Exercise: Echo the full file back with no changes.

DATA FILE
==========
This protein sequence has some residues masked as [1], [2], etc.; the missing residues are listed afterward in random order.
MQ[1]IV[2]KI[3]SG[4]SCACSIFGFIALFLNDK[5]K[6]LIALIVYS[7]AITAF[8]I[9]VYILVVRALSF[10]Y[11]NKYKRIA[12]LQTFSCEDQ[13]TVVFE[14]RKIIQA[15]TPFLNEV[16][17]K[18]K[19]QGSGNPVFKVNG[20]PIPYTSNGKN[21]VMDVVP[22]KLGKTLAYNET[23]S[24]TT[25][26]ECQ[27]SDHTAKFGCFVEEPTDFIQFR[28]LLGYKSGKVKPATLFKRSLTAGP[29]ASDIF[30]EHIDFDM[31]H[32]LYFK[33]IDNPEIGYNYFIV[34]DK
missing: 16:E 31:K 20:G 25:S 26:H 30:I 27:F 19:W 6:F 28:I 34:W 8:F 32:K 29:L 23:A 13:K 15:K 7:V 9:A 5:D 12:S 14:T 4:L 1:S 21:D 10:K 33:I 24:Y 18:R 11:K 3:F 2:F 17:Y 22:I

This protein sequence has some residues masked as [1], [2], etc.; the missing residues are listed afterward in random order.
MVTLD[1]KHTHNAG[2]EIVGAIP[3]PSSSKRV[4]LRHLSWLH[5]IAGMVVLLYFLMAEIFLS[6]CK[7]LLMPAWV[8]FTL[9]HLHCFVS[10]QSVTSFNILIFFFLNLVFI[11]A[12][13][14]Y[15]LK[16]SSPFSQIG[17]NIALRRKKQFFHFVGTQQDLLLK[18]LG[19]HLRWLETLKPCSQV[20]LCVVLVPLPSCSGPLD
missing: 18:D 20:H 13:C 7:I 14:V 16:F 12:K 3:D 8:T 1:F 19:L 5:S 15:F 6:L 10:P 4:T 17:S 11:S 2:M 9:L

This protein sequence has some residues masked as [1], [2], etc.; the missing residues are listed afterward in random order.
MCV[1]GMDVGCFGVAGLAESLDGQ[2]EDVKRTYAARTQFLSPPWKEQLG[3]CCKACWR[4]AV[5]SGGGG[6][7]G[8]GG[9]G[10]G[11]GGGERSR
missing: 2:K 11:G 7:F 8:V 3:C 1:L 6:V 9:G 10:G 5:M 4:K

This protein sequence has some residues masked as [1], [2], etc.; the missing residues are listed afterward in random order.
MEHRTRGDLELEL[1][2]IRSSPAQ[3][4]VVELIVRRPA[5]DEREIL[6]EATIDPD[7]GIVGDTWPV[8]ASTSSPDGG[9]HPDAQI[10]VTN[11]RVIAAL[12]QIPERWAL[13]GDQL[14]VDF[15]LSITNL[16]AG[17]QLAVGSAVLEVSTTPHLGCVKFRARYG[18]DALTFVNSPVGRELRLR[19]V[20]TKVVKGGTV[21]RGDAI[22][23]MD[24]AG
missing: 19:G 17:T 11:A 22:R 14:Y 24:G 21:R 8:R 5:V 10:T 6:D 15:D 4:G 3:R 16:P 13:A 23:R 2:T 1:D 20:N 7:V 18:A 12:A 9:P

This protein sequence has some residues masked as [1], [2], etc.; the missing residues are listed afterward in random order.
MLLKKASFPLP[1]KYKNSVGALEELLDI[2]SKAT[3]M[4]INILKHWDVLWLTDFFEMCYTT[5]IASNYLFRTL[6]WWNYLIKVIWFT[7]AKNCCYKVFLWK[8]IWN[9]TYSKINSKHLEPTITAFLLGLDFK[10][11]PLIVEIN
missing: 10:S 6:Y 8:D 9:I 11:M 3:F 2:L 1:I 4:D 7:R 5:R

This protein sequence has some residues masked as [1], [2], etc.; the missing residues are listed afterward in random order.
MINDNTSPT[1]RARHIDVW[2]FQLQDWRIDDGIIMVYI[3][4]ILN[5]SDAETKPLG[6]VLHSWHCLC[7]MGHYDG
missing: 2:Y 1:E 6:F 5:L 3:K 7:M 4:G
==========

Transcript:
This protein sequence has some residues masked as [1], [2], etc.; the missing residues are listed afterward in random order.
MQ[1]IV[2]KI[3]SG[4]SCACSIFGFIALFLNDK[5]K[6]LIALIVYS[7]AITAF[8]I[9]VYILVVRALSF[10]Y[11]NKYKRIA[12]LQTFSCEDQ[13]TVVFE[14]RKIIQA[15]TPFLNEV[16][17]K[18]K[19]QGSGNPVFKVNG[20]PIPYTSNGKN[21]VMDVVP[22]KLGKTLAYNET[23]S[24]TT[25][26]ECQ[27]SDHTAKFGCFVEEPTDFIQFR[28]LLGYKSGKVKPATLFKRSLTAGP[29]ASDIF[30]EHIDFDM[31]H[32]LYFK[33]IDNPEIGYNYFIV[34]DK
missing: 16:E 31:K 20:G 25:S 26:H 30:I 27:F 19:W 6:F 28:I 34:W 8:F 32:K 29:L 23:A 13:K 15:K 7:V 9:A 5:D 12:S 14:T 4:L 1:S 21:D 10:K 33:I 24:Y 18:R 11:K 3:F 2:F 17:Y 22:I

This protein sequence has some residues masked as [1], [2], etc.; the missing residues are listed afterward in random order.
MVTLD[1]KHTHNAG[2]EIVGAIP[3]PSSSKRV[4]LRHLSWLH[5]IAGMVVLLYFLMAEIFLS[6]CK[7]LLMPAWV[8]FTL[9]HLHCFVS[10]QSVTSFNILIFFFLNLVFI[11]A[12][13][14]Y[15]LK[16]SSPFSQIG[17]NIALRRKKQFFHFVGTQQDLLLK[18]LG[19]HLRWLETLKPCSQV[20]LCVVLVPLPSCSGPLD
missing: 18:D 20:H 13:C 7:I 14:V 16:F 12:K 3:D 8:T 1:F 19:L 5:S 15:F 6:L 10:P 4:T 17:S 11:S 2:M 9:L

This protein sequence has some residues masked as [1], [2], etc.; the missing residues are listed afterward in random order.
MCV[1]GMDVGCFGVAGLAESLDGQ[2]EDVKRTYAARTQFLSPPWKEQLG[3]CCKACWR[4]AV[5]SGGGG[6][7]G[8]GG[9]G[10]G[11]GGGERSR
missing: 2:K 11:G 7:F 8:V 3:C 1:L 6:V 9:G 10:G 5:M 4:K

This protein sequence has some residues masked as [1], [2], etc.; the missing residues are listed afterward in random order.
MEHRTRGDLELEL[1][2]IRSSPAQ[3][4]VVELIVRRPA[5]DEREIL[6]EATIDPD[7]GIVGDTWPV[8]ASTSSPDGG[9]HPDAQI[10]VTN[11]RVIAAL[12]QIPERWAL[13]GDQL[14]VDF[15]LSITNL[16]AG[17]QLAVGSAVLEVSTTPHLGCVKFRARYG[18]DALTFVNSPVGRELRLR[19]V[20]TKVVKGGTV[21]RGDAI[22][23]MD[24]AG
missing: 19:G 17:T 11:A 22:R 14:Y 24:G 21:R 8:R 5:V 10:T 6:D 15:D 4:G 3:R 16:P 13:A 23:R 2:T 1:D 20:N 7:V 18:A 12:A 9:P

This protein sequence has some residues masked as [1], [2], etc.; the missing residues are listed afterward in random order.
MLLKKASFPLP[1]KYKNSVGALEELLDI[2]SKAT[3]M[4]INILKHWDVLWLTDFFEMCYTT[5]IASNYLFRTL[6]WWNYLIKVIWFT[7]AKNCCYKVFLWK[8]IWN[9]TYSKINSKHLEPTITAFLLGLDFK[10][11]PLIVEIN
missing: 10:S 6:Y 8:D 9:I 11:M 3:F 2:L 1:I 4:D 7:R 5:R

This protein sequence has some residues masked as [1], [2], etc.; the missing residues are listed afterward in random order.
MINDNTSPT[1]RARHIDVW[2]FQLQDWRIDDGIIMVYI[3][4]ILN[5]SDAETKPLG[6]VLHSWHCLC[7]MGHYDG
missing: 2:Y 1:E 6:F 5:L 3:K 7:M 4:G